A Defense of Animal Rights

Abstract
I argue that animals have rights in the sense of having valid claims, which might turn out to be actual rights as society advances and new scientific-technological developments facilitate finding alternative ways of satisfying our vital interests without using animals. Animals have a right to life, to liberty in the sense of freedom of movement and communication, to subsistence, to relief from suffering, and to security against attacks on their physical existence. Animals’ interest in living, freedom, subsistence, and security are of vital importance to them, and they do not belong to us; they are not the things we have already possessed by virtue of our own nature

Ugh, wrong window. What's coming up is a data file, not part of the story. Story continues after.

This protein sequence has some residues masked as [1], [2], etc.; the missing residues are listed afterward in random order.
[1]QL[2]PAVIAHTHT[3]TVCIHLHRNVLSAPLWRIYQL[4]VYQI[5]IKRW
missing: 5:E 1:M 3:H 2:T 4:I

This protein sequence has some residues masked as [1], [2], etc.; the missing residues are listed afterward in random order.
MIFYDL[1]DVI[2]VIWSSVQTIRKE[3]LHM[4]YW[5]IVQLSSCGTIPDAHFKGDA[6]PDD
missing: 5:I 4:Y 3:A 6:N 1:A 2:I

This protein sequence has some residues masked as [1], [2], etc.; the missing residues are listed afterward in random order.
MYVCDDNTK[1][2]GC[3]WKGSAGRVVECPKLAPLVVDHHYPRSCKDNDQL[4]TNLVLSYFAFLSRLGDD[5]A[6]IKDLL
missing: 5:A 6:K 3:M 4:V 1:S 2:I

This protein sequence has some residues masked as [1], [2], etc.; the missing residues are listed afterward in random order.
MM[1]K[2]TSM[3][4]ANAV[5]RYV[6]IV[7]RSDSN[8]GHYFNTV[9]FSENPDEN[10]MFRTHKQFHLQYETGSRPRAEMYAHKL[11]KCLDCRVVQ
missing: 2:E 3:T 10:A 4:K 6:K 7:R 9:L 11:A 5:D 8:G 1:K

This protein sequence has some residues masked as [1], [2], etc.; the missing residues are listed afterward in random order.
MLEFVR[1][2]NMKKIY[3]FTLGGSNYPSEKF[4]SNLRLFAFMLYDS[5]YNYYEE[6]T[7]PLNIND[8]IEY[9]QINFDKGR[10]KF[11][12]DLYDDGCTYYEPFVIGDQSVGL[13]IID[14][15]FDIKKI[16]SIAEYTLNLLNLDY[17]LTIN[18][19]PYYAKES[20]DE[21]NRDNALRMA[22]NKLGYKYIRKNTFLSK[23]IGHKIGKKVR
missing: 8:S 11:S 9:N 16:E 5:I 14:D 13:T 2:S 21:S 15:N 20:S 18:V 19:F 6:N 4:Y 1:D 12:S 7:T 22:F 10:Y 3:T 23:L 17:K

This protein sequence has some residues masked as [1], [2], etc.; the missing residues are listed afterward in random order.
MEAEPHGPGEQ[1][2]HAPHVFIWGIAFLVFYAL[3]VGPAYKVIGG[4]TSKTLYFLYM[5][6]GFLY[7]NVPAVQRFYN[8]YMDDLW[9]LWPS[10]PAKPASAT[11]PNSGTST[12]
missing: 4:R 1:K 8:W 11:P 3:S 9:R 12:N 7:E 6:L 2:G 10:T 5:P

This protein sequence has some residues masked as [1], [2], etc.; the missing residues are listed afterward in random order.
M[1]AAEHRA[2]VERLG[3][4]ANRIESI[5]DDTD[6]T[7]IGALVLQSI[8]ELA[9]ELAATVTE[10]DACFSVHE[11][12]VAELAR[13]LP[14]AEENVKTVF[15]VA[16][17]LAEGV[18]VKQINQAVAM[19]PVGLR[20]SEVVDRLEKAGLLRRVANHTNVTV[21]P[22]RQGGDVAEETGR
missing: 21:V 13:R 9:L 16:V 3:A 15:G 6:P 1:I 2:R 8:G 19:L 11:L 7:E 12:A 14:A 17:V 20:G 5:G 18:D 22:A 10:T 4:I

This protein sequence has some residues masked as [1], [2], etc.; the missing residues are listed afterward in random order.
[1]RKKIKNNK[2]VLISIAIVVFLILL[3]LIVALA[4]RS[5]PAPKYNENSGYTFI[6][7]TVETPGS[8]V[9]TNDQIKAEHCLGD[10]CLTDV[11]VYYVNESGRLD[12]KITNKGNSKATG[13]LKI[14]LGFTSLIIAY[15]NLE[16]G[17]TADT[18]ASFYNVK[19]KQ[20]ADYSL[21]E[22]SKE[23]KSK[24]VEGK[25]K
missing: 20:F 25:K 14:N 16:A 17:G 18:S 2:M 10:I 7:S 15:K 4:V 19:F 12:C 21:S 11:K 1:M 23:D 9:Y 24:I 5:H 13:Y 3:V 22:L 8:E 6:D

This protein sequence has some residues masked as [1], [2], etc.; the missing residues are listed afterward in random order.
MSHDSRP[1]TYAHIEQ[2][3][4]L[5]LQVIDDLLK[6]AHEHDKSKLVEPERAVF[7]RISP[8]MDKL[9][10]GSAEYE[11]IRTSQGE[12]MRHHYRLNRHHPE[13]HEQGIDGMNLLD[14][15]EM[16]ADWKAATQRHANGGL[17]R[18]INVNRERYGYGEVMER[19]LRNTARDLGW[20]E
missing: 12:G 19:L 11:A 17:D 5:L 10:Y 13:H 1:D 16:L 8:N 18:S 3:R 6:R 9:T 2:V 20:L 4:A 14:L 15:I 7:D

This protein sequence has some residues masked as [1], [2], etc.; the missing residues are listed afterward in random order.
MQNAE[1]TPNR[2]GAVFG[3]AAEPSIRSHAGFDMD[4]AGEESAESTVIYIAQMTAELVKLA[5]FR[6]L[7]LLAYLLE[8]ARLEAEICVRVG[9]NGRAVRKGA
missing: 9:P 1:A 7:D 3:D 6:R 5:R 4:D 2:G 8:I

Keywords Animals  Rights  Regan  Utilitarianism  Nussbaum  Capabilities  Feinberg
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References found in this work BETA
Elizabeth Anderson (2004). Animal Rights and the Values of Nonhuman Life. In Cass R. Sunstein & Martha Craven Nussbaum (eds.), Animal Rights: Current Debates and New Directions. Oxford University Press. 277.

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